Common general deductions during the pullover are bent legs (up to 0.30), leg separation (up to 0.20), and foot form (0.05).

Sometimes a gymnast will fall on her pullover. If she is unable to get back up on her own, the coach can spot her. She won’t receive a spotting deduction in this case, just the deduction for the fall and incomplete element. However, if the coach spots the first attempt at the pullover, the gymnast will receive a deduction of 0.90 (0.50 spot and 0.40 for the value of the pullover), plus execution deductions.

Support on Level 2 bar routine
Young gymnast on a horizontal bar


There are no amplitude deductions for the casts in Level 2 bars. Casts should always be performed with a straight-hollow body position and straight arms. At this level, a straddle cast is not allowed, and would receive an up to 0.20 deduction for a leg separation. Specific deductions for the cast include incorrect body alignment (up to 0.20) and lack of control when returning to the bar (up to 0.10). General deductions such as bent legs, bent arms, and head alignment are also common during the cast.


Next, the gymnast will perform a second cast, just like the first one, prior to the back hip circle. The deductions are exactly the same for both casts.

Back Hip Circle

The back hip circle should be performed with a straight-hollow body position (up to 0.20) and neutral head alignment (up to 0.10). The hips or upper thighs should stay in contact with the bar (up to 0.20). The circle should be continuous (up to 0.10). General deductions such as bent arms, bent legs, leg separation, and head alignment also apply to the back hip circle.

Sometimes a gymnast will have difficulty making it all the way around, and she will break her body position, piking and bending her arms to complete the circle. In this scenario, she would receive up to 0.20 for the pike, up to 0.30 for bent arms, 0.20 for hips/upper thighs not staying in contact with the bar, likely the up to 0.10 for lack of continuity, and any other noticeable form deductions. If she is unable to connect the back hip circle to the underswing dismount, a rhythm deduction could also be applied.

front support on Level 2 bars

Underswing Dismount

The gymnast should maintain a straight-hollow body position during the underswing (up to 0.20), with a neutral head position (up to 0.10). The thighs should touch the bar on the underswing, but if the hips touch the bar, there is a flat 0.20 deduction.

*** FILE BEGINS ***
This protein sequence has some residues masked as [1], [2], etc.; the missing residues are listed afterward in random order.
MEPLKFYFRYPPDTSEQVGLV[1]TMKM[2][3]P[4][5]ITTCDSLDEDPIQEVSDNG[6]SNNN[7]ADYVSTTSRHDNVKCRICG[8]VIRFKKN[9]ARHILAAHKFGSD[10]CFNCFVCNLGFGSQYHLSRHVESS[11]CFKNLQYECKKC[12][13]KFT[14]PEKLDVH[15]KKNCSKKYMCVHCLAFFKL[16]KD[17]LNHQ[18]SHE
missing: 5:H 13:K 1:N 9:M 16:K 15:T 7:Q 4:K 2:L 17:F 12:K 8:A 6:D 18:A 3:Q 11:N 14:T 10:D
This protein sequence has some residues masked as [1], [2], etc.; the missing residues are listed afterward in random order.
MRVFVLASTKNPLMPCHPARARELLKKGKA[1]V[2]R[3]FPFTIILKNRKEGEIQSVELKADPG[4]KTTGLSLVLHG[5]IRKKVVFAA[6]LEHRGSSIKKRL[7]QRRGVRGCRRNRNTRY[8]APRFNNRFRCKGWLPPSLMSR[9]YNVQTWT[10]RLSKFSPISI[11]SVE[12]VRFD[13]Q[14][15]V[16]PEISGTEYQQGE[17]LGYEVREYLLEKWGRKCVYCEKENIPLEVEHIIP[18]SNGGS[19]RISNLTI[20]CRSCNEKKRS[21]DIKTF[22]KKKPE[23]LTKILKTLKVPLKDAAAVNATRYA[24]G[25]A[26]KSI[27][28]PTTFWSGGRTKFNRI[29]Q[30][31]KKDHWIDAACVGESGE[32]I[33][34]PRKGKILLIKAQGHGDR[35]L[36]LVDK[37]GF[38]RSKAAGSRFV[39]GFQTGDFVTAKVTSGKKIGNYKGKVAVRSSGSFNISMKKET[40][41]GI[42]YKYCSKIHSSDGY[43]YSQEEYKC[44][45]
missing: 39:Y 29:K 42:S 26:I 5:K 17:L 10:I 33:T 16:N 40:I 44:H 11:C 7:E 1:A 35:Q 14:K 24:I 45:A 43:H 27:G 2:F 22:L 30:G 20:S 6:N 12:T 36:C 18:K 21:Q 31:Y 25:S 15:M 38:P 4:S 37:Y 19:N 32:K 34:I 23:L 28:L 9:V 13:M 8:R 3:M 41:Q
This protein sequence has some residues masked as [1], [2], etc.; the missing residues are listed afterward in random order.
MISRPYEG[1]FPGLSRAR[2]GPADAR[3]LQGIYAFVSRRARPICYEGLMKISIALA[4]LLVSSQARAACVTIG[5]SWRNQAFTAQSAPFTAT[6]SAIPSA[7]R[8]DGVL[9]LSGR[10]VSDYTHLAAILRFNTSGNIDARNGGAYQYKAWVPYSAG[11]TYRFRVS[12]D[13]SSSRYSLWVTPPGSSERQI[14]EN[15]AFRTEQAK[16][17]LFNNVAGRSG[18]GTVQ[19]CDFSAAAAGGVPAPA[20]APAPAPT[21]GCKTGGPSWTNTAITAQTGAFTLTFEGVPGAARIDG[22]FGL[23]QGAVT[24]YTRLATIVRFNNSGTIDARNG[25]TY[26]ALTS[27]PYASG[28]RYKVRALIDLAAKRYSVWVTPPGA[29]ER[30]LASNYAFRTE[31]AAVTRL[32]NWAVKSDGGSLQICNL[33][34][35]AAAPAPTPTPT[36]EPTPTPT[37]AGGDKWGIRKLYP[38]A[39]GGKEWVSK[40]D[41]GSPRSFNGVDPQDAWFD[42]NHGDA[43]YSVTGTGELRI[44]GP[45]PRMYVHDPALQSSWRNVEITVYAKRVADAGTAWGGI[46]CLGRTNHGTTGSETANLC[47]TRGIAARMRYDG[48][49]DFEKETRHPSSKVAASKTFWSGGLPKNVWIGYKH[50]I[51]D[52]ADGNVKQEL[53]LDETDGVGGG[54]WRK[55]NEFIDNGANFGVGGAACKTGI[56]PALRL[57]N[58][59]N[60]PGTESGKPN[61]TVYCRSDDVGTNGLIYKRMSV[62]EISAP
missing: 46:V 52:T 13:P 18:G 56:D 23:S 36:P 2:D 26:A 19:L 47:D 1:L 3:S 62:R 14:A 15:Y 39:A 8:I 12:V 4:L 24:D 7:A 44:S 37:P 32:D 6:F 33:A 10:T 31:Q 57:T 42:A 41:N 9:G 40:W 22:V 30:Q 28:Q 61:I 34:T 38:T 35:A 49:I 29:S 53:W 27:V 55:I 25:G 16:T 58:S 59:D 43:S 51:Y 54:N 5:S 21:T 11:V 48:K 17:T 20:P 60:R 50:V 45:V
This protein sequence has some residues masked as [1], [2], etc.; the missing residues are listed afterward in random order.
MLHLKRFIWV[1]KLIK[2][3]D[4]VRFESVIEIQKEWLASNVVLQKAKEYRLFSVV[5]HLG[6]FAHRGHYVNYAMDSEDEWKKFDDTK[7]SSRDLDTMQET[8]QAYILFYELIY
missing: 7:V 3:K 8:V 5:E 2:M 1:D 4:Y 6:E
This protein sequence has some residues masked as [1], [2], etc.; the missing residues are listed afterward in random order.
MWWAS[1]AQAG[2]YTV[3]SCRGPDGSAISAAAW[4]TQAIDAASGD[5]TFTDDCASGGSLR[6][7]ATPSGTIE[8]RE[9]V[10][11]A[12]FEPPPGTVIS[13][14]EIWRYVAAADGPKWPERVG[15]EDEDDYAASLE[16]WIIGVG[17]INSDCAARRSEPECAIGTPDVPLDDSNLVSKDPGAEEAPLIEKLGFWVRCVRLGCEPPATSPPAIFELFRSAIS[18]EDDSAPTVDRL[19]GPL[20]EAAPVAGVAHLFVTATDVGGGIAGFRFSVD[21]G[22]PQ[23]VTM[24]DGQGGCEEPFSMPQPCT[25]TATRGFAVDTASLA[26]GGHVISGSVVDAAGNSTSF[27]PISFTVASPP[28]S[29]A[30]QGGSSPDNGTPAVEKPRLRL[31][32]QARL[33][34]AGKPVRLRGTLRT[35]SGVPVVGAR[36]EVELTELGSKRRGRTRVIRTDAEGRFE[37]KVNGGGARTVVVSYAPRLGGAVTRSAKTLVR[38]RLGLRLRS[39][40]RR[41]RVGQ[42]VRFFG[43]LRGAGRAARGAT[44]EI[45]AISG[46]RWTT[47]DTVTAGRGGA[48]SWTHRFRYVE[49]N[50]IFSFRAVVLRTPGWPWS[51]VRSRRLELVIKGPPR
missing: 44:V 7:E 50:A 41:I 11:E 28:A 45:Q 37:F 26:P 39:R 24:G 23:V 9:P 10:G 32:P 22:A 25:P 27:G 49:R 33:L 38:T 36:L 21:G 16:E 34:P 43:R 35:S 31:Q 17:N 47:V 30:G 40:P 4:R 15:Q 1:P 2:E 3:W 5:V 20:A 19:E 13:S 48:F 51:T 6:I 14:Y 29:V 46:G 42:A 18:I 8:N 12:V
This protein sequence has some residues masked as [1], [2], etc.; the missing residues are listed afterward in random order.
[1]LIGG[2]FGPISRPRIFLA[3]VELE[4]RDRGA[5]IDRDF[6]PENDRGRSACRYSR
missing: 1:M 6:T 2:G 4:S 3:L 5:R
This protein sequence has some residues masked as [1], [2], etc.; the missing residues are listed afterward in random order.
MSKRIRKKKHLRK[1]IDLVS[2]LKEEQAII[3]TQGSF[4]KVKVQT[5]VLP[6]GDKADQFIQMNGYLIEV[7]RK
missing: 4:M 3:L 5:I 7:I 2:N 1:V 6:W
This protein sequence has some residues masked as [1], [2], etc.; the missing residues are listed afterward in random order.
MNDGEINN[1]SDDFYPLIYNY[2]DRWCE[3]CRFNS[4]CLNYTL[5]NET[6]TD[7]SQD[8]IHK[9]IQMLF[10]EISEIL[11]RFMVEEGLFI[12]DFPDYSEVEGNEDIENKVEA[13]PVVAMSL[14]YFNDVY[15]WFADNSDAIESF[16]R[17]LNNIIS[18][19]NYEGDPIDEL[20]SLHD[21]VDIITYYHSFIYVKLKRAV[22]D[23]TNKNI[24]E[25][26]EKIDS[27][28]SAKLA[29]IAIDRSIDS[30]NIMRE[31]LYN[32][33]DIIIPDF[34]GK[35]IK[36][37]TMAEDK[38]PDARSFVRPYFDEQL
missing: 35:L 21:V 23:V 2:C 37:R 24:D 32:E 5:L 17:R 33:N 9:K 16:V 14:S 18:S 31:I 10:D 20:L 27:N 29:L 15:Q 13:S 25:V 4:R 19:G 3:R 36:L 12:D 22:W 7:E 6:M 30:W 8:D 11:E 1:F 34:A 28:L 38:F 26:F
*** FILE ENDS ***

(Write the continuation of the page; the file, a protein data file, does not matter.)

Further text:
There are also a few amplitude deductions for the underswing. There is an up to 0.20 deduction for lack of amplitude (height) in flight, up to 0.20 for insufficient extension of the body in flight, and up to 0.10 for lack of distance.

If the gymnast is able to do the underswing with decent body position, she will probably receive fewer deductions than if she performs the sole circle. This is simply because there are fewer deductions to take on the underswing. In addition, the gymnast just needs to maintain one body position, rather than showing three different positions (tuck, pike, hollow) during the same skill. The underswing is also more progressive, in my opinion, because the gymnast will need it for Level 4 and 5 bars. So, unless you have a gymnast with an amazing sole circle, work the underswing, and you’ll see the benefits now and later.

General Routine Deductions

At the end of the Level 2 bar routine, judges evaluate the entire routine on general categories. There are fewer general routine deductions for bar routines compared with beam and floor routines. However, these deductions are still used to separate the great routines from the very good. Dynamics is the primary general deduction that applies to a bar routine. A routine with good dynamics is tight and powerful. The gymnast makes the routine look easy. Judges can also deduct for errors in rhythm between elements on bars. The entire routine should be connected and smooth. Rhythm deductions of up to 0.20 can be applied each time the gymnast pauses or stops.

Final Thoughts

The Level 2 bar routine is quick, but detailed! There are many places a gymnast can improve to bump their score up a bit, and some of those fixes can be pretty easy. Keep working on strength, form, and rhythm, and those Level 2 bars will be so pretty!

Further Reading

Level 2 Vault

Level 2 Beam

Level 2 Floor

Level 3 Bars

Level 4 Bars

Level 5 Bars

General Categories for Exemplary Compulsories


USA Gymnastics Compulsory Handbook, 2021-2029.

Preview of 2021-2029 Compulsory Skills

5 Tips for a Great Level 2 Vault

The Best Gymnastics Grips You Need to Use

Gymnastics Bars for Home

The Best Gifts for Gymnasts (and Coaches!)

3 thoughts on “How to Perfect Your Level 2 Bar Routine”

Comments are closed.